Cianchette launches bid for Blaine House

Published in the Current

SOUTH PORTLAND (Sep 15, 2005): Republican Peter Cianchette began his campaign for governor Tuesday, with rallies in Bangor, Lewiston and South Portland.

Cianchette, a South Portland resident who in the past represented the city in the Maine House, lost to Democrat John Baldacci in 2000, and is up against state Sen. Peter Mills, who is also seeking the Republican nod to challenge Baldacci.

Cianchette’s South Portland kickoff was attended by several local Republican leaders, including Rep. Darlene Curley, R-Scarborough, who has decided not to seek the Republican nomination for governor; Cape Elizabeth Town Councilor Paul McKenney, who failed to unseat Sen. Lynn Bromley, D-South Portland, Cape Elizabeth and Scarborough, in 2004; and Paul Nixon, who did challenged Rep. Larry Bliss, D-South Portland, in 2004 and lost. Nixon also withdrew his name from consideration for the South Portland City Council Monday.

He was introduced by his wife, Carolyn, who works as the executive director for communication and development at Southern Maine Community College.

Peter Cianchette, who was the Maine chairman of the Bush-Cheney reelection campaign in 2004 (Maine went for challenger John Kerry), and the Maine national committeeman for the Republican Party, came out firing against Baldacci, saying the governor increased Maine’s tax burden, raised health care costs and failed to lead in a time of great challenges in state government.

Cianchette laid out eight points he wants to work on if elected: improving Maine’s business climate, making government more efficient, limiting state spending, passing on additional state school spending to local taxpayers, rewriting the income and sales tax laws, revitalizing the health insurance market, improving educational accountability, and regionalizing local government.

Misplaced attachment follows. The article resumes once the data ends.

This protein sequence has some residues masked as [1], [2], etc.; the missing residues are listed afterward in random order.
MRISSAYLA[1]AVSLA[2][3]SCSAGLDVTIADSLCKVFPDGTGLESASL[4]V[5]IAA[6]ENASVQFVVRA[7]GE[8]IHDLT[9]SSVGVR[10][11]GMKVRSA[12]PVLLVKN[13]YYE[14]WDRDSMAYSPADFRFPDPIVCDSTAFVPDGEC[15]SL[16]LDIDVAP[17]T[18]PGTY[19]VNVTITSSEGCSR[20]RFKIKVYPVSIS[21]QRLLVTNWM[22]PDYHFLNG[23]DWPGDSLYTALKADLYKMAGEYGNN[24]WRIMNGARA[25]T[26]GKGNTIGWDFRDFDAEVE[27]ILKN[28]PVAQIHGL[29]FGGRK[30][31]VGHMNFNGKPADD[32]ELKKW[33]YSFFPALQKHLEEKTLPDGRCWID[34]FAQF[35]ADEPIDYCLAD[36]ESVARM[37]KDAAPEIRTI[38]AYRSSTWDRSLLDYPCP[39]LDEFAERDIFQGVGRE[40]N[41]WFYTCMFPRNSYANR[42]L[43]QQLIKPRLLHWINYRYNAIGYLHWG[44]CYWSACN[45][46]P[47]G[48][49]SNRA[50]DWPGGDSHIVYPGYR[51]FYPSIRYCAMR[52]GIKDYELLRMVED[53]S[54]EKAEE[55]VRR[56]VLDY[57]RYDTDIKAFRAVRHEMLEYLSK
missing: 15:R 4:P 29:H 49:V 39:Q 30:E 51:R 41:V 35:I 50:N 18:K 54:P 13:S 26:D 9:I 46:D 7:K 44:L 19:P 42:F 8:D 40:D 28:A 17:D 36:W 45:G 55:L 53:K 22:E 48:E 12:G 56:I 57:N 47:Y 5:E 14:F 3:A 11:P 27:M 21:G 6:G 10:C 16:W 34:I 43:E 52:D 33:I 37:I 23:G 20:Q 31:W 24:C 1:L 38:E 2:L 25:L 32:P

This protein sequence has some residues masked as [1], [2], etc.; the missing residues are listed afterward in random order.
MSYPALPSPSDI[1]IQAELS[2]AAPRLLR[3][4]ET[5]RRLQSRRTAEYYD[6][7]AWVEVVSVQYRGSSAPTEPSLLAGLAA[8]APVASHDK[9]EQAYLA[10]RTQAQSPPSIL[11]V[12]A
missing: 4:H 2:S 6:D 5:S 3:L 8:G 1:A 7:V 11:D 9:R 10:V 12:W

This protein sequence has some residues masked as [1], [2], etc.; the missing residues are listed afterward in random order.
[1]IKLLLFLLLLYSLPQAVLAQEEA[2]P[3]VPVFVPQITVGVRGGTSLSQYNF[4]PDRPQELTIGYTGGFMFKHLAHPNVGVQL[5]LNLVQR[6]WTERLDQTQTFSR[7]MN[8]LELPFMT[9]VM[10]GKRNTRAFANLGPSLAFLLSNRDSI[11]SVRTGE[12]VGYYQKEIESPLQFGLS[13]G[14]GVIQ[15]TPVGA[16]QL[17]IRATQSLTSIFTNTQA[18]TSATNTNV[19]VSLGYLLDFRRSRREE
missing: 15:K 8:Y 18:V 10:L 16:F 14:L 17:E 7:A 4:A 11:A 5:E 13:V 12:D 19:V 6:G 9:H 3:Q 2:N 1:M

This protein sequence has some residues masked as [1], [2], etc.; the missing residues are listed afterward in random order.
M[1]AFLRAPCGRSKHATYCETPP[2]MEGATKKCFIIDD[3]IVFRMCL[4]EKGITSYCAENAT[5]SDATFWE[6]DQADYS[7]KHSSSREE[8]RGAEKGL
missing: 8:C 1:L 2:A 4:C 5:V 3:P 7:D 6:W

He said he will spend time focusing on each of those issues, starting with educational accountability for the rest of September, and moving on to the economy for October, and spending a month on each of the other issues as well.

Towns, schools watching fuel prices

Published in the Current

(Sep 15, 2005): Scarborough students and school staff might need to “wear more sweaters” this winter, as the district has frozen all discretionary spending to save money that could be needed to pay higher-than-expected heating oil and diesel prices.

“There are very few accounts that we actually control,” said Superintendent Bill Michaud. He has stopped all spending on textbooks, office supplies and audio-visual materials, while allowing for some exceptions to be made on a case-by-case basis.

He said the district had considered canceling all field trips, because of the cost of diesel fuel for the buses transporting students and teachers to various locations.

“There are some field trips that are closely tied to the curriculum” and many that are outside of school but still in town, such as science trips to Scarborough Marsh and the town’s beaches.

He said the district will be reviewing all field trip requests, and “obviously some of them are going to be eliminated.”

Sports teams will be allowed to use buses only for required meets and contests, he said. There will be no more buses to scrimmages or exhibition games.

“We’ve also considered turning the thermostat down” to save energy, said Michaud. All the school buildings in town except for the primary schools are heated by natural gas, which does not allow the schools to lock in a price. And the district has not been able to lock in a price for what heating oil it does use, estimated to cost $500,000 a year.

Michaud will review the district’s fuel spending in early January to see whether it can afford to end the spending freezes.

Town Manager Ron Owens said if fuel prices stay about the same as they are now, the town and school combined could be more than $100,000 over the budgeted amount for diesel fuel, most of which is used for school buses.

If diesel prices, which are now falling, go back up, the budget hole would be bigger, as much as $700,000, if prices climb $1.20 a gallon above where they were two weeks ago, when the town got its last shipment of diesel.

“We can do some things to try to absorb that,” Owens said, such as reducing engine idling and finding ways to eliminate duplicate vehicle trips.

But if the hole is larger than about $100,000, Owens said he would seek approval from the council to cover the extra costs with money in the town’s reserve account.

Cape Elizabeth Superintendent Alan Hawkins told the School Board Tuesday he is starting to collect information about projected fuel costs, and might appoint a group to discuss what should be done.